JMW lead the charge on this one, and I thank her for getting the ball rolling.
I have received tons of emails about the GQ article naming Boston as the worst dressed city in America. As someone who spouts about men's clothing on a regular basis, I was excited to read the article, but was supremely disappointed by it. The entire bit seemed to be composed by a group of deadline-desperate staffers as if they were in a car en route to pitch the draft to their editor, complete with anecdotes of go-to caricatures of each city (Seattle is NOT full of flannel or plaid as GQ claims). The piece simply lists major cities with whatever grab-bag cliche the staffers could generate. When misguided and patently false claims were structured in, the readers were subjected to a compilation of cheap and smug snark that was obviously being peddled as wit and "scathing analysis", though it contained none. Well-dressed San Francisco, Manhattan, and Philadelphia were laughably listed in their "countdown" as well.
Thompson says about Boston:
"But Boston is the epicenter of prep style!," you say? That's true, but it's with a little extra that ends up ruining everything: Khakis!—with pleats. Boat shoes!—with socks. Knit ties!—actually, no one in Boston seems to have ever seen one of these.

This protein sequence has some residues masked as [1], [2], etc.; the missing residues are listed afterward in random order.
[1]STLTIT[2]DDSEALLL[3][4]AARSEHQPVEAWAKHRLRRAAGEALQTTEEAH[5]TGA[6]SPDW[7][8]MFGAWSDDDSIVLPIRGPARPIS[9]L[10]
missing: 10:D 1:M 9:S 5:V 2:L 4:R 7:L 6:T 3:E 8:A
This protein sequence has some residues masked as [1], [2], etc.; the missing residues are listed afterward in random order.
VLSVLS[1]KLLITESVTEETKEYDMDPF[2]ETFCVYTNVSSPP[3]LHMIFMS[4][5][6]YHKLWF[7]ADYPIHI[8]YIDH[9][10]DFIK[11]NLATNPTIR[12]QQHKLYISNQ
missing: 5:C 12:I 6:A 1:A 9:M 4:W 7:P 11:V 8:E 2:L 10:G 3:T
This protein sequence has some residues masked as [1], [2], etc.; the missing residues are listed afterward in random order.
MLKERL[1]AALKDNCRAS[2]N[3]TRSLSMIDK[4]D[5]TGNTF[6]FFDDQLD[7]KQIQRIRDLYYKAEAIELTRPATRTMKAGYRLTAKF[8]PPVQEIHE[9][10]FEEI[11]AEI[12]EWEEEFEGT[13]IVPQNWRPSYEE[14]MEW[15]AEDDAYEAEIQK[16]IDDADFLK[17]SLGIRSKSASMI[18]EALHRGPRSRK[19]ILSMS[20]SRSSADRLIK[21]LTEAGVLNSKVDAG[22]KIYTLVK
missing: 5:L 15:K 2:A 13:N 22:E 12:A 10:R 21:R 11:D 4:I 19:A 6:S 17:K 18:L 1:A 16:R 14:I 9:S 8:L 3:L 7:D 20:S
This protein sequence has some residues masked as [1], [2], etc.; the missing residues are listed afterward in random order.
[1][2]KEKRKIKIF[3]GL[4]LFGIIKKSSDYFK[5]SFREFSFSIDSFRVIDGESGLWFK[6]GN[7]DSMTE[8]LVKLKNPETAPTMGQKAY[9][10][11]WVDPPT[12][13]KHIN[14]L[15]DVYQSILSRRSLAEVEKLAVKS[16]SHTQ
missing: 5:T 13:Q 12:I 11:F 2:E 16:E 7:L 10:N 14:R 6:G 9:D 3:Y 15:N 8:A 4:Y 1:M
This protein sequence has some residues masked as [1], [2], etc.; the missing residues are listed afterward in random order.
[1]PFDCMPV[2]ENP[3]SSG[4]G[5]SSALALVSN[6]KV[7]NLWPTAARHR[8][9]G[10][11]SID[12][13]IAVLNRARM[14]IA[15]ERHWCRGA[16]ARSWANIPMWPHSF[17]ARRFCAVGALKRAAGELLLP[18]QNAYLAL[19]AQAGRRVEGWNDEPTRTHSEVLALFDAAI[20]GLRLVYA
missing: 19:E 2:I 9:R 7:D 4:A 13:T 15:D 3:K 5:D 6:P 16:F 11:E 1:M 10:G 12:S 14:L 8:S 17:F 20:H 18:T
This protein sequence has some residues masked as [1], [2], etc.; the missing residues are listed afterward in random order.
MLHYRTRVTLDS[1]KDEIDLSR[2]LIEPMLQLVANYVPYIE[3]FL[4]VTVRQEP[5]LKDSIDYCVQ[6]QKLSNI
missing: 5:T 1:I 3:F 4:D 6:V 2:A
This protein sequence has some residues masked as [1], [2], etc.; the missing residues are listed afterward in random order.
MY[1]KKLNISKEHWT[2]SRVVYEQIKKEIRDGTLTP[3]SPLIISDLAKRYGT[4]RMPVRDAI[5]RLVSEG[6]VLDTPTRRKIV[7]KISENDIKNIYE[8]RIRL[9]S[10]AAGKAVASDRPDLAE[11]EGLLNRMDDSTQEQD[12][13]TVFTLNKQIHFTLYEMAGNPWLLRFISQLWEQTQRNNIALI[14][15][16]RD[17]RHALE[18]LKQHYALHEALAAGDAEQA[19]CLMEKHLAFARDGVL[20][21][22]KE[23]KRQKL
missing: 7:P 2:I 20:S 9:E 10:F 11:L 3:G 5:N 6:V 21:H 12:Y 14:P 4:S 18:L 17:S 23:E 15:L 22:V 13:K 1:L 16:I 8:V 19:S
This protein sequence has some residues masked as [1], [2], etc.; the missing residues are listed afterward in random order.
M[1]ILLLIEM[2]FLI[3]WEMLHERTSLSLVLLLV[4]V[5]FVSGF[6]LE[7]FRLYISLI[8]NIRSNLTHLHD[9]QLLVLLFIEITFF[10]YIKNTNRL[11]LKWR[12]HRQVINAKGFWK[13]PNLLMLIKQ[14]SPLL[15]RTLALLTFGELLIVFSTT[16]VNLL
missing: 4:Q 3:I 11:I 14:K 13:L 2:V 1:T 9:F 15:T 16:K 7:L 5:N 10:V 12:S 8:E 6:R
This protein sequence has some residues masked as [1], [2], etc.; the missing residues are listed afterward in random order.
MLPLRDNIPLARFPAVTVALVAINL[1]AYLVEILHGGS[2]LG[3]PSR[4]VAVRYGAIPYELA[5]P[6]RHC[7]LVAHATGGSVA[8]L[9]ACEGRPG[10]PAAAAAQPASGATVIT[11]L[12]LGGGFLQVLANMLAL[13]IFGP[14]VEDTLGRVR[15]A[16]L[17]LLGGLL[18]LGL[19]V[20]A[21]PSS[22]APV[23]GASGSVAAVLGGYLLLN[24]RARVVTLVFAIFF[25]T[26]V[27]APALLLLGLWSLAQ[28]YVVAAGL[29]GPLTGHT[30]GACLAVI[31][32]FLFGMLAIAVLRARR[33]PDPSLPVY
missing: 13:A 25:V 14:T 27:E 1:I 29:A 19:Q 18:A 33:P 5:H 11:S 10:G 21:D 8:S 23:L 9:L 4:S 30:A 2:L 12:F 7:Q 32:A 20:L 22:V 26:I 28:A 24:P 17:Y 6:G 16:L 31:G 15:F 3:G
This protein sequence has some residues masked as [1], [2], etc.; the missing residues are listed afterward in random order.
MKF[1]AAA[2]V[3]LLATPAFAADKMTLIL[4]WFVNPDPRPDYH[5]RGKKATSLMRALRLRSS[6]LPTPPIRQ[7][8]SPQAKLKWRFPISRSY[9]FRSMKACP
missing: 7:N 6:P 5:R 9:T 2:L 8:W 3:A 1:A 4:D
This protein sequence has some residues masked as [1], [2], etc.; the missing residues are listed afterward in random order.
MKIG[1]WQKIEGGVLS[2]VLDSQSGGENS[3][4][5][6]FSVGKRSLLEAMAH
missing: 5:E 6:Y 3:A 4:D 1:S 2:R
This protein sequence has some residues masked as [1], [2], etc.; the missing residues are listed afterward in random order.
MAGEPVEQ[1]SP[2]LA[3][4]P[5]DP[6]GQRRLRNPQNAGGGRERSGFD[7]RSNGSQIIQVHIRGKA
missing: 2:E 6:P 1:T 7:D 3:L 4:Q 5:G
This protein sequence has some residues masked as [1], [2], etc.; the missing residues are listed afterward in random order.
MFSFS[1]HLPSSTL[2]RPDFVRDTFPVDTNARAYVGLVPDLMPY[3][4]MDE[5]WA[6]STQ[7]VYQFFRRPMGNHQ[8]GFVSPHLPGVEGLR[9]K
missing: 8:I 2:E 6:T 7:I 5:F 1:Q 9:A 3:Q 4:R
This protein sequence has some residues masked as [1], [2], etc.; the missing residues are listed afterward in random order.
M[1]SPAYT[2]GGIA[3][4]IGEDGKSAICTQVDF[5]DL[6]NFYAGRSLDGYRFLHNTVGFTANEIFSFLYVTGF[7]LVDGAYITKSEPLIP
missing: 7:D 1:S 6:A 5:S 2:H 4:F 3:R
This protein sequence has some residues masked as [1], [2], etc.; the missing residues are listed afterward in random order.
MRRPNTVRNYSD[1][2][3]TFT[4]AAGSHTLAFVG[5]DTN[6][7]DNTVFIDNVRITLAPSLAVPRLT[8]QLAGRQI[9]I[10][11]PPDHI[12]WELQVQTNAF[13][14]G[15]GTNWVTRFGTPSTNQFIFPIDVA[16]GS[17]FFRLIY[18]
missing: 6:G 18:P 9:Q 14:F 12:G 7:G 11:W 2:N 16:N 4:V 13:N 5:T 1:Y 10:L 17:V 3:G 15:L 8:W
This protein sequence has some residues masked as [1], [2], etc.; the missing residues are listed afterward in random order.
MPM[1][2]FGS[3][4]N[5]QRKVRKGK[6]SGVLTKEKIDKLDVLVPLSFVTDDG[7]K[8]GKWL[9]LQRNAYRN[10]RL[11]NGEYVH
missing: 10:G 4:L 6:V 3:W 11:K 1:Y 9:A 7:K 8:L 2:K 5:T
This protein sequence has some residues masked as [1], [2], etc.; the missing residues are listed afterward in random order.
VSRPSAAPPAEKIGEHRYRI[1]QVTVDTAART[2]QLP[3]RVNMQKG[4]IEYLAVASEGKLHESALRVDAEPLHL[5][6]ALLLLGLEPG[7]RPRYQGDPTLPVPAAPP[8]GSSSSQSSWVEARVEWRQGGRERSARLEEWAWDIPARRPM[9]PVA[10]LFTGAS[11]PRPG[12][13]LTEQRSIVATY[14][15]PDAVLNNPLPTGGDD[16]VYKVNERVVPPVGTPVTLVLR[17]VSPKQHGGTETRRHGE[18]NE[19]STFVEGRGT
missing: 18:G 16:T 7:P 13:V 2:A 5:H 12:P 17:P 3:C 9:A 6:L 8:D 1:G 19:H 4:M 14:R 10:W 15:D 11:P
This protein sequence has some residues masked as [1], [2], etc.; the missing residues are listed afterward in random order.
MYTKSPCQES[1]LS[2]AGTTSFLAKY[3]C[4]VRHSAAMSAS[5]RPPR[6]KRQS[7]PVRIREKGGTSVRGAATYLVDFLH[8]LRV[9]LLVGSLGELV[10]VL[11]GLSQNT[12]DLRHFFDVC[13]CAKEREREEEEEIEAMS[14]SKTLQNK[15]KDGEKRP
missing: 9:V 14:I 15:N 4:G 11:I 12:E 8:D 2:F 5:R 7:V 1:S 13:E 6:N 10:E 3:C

Thompson lists Bostonians wearing "knit ties" as evidence of poor taste, then scolds Bostonians for never having seen a knit tie.
I like distasteful humor, I like mockery, and I also like mean spirited japes from time to time... God knows I truly adore sophomoric humor, but contributor John B. Thompson brought the already weak writing to an unforgivable level when he then took the cheapest shot at a soft target, riffing off of people with Down Syndrome (a sentence that was quietly removed online from GQ.com). This was not bravery in the face of eye-rolling and annoying political correctness, and I disagree with those who deemed the language merely as "insensitive". Certain insensitivity is important in our culture and a very real component to style and to markets in general, but cheap opportunism from a clearly leveraged position is literary profiteering, and that is what GQ is guilty of.
This article was the straw that broke the camelback for our office, and the subscription has now lapsed.
Luckily, they are barely credible at this point in general, but I ask you, Dear Reader, what the "G" in GQ now stands for? It comes out monthly, so the "Q" is also no longer accurate.